Since before blogs were created, people have told stories.
Shocking. I know.
But long predating the clickity-clacking of our keyboards were generations of people finding creative ways to communicate meaning with one another — to try to bring understanding to a complicated human experience. We painted on cave walls, carved pictures into trees, sorted images out of rocks, sang songs, danced, told stories … the best of those stories being passed down from generation to generation.
Storytelling is a cornerstone of human existence, and it’s what enables successful people to communicate and connect with anyone — and I mean anyone — to this day. Whatever your goal, whether to initiate social change, make a sale, or make a friend, the people who are best at it are the ones who can tell a story that makes you sit up, listen, and understand. The best storytellers’ messages are heard.
What exactly makes a great storyteller? I set out to reverse-engineer the answer to that question by compiling a list of who many of my colleagues and I agreed were some of the best storytellers in the world. Here’s who we found, and what we can learn from them on the art of storytelling.
Whether watching one of his dozens of films or strolling through his beyond-belief theme parks, Walt Disney transcends age groups with his knack for creating a grandiose experience that completely immerses people in his stories. Disney knew how to create an experience by focusing on minute details, and understanding how all those details contributed to the full picture the audience took in. The result? You can leave the real world for a bit and visit, as his buddy Aladdin put it, a whole new world.
Sheryl Sandberg, COO of Facebook and author of Lean In, uses her platform to address common problems today’s men and women face through personal anecdotes. The stories are ones we can all recognize and relate to. By tapping into such deeply personal experiences — ones we’re often surprised to hear about from someone so powerful — she generates empathy in her listeners and readers, empowering them to reach greater heights.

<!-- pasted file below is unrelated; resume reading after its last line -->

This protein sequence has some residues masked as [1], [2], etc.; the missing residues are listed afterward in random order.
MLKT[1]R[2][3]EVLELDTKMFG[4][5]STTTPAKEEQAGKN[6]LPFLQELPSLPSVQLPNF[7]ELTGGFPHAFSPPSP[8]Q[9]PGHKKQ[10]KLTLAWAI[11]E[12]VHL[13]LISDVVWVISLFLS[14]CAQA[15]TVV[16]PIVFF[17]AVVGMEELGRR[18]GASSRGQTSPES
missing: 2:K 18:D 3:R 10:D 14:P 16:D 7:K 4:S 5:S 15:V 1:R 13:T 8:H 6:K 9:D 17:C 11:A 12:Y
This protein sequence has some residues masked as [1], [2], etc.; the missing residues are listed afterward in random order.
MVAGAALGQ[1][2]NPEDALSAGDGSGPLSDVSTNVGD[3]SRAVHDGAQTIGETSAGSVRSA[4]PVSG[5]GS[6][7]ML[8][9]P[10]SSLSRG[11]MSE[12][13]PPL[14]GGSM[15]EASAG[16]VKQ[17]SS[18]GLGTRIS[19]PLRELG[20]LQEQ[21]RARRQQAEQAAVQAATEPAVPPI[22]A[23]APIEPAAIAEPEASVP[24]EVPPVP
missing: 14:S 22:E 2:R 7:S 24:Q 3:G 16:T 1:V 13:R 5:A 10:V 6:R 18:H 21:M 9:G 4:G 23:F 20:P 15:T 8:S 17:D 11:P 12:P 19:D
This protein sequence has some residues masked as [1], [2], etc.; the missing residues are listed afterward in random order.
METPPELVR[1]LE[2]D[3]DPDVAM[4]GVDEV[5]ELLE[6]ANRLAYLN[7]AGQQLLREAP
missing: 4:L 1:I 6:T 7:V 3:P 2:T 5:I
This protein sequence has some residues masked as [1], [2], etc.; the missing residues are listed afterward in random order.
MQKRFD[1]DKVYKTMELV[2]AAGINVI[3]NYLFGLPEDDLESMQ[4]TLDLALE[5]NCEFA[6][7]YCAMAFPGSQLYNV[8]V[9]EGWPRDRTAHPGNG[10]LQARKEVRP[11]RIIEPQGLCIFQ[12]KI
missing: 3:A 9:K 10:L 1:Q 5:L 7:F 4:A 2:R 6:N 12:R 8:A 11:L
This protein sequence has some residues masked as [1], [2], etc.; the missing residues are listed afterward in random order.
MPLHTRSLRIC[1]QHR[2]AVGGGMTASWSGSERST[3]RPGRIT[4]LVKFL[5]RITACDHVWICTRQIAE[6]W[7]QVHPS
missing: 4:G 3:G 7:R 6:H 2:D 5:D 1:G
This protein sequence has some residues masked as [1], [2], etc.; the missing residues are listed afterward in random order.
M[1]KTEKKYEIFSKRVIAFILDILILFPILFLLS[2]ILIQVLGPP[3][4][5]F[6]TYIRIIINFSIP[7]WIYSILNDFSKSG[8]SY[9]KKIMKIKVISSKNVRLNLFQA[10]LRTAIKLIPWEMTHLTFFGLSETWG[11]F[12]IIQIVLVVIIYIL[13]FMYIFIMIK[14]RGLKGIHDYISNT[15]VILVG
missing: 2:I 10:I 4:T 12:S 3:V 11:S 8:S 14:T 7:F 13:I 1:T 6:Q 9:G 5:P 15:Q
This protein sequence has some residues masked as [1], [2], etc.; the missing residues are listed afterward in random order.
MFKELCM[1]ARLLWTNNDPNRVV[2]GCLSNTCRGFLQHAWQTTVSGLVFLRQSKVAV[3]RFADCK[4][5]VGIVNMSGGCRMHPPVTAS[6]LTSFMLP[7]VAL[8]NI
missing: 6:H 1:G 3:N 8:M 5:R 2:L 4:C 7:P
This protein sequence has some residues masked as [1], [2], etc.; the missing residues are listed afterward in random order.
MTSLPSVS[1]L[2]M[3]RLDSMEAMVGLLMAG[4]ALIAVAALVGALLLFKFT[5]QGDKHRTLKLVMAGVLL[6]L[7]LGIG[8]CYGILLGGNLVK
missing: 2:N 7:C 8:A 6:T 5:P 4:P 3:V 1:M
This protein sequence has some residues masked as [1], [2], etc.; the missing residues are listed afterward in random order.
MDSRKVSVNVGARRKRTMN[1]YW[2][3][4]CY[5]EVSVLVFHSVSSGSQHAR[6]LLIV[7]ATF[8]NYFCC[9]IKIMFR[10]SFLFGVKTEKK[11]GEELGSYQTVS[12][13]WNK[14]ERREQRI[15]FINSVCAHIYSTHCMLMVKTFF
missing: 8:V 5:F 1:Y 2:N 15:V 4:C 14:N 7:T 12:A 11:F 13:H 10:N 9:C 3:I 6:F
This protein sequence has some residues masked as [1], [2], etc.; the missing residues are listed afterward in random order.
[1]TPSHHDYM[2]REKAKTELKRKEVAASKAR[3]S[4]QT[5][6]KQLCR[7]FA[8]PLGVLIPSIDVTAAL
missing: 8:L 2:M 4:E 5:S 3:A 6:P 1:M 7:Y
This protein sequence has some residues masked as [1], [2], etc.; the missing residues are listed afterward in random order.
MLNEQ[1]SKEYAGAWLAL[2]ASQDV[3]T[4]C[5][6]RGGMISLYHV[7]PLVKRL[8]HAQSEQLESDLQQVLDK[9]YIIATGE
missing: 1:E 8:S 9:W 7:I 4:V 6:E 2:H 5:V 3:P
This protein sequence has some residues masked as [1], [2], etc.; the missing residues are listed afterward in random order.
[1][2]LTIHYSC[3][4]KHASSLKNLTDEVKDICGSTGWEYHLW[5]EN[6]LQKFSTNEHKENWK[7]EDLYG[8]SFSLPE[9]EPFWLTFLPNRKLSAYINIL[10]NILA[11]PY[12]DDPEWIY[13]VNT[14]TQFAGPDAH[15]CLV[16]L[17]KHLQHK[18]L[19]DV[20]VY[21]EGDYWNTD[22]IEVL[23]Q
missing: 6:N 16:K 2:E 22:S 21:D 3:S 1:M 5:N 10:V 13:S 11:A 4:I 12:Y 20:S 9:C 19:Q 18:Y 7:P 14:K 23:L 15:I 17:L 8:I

Activist and Nobel Peace Prize recipient Leymah Gbowee’s ability to tell an impactful story with not words, but actions, contributed directly to the ending of a 14-year long war in Liberia and the free election of Africa’s first female president, Ellen Johnson Sirleaf. She spearheaded peaceful yet remarkable movements to get her message of peace across — most notably a month-long sex strike for which she mobilized thousands of women — as well as a daring move in which those women gathered in an open field, wearing stark white shirts brandishing the WIPNET name, to garner media attention for their cause. Among many other remarkable and peaceful acts, she also mobilized the movement’s women through pictures on flyers to spread the message, for those women who could not read.
Richard Branson is one of the richest — and as a result, one of the most powerful — men in the world. (With money comes a degree of power, no?) And yet, he’s not afraid to open the kimono. Branson never shies away from a conversation, an opportunity to tell stories about the little remarkable moments of his life, and the lives of others. He shares what he thinks, what he does, what he’s seen, what he’s heard — and that openness of personality is reflected in his brand. He understands that it’s the nuances, even if they’re a little less than polished, that make someone or something captivating.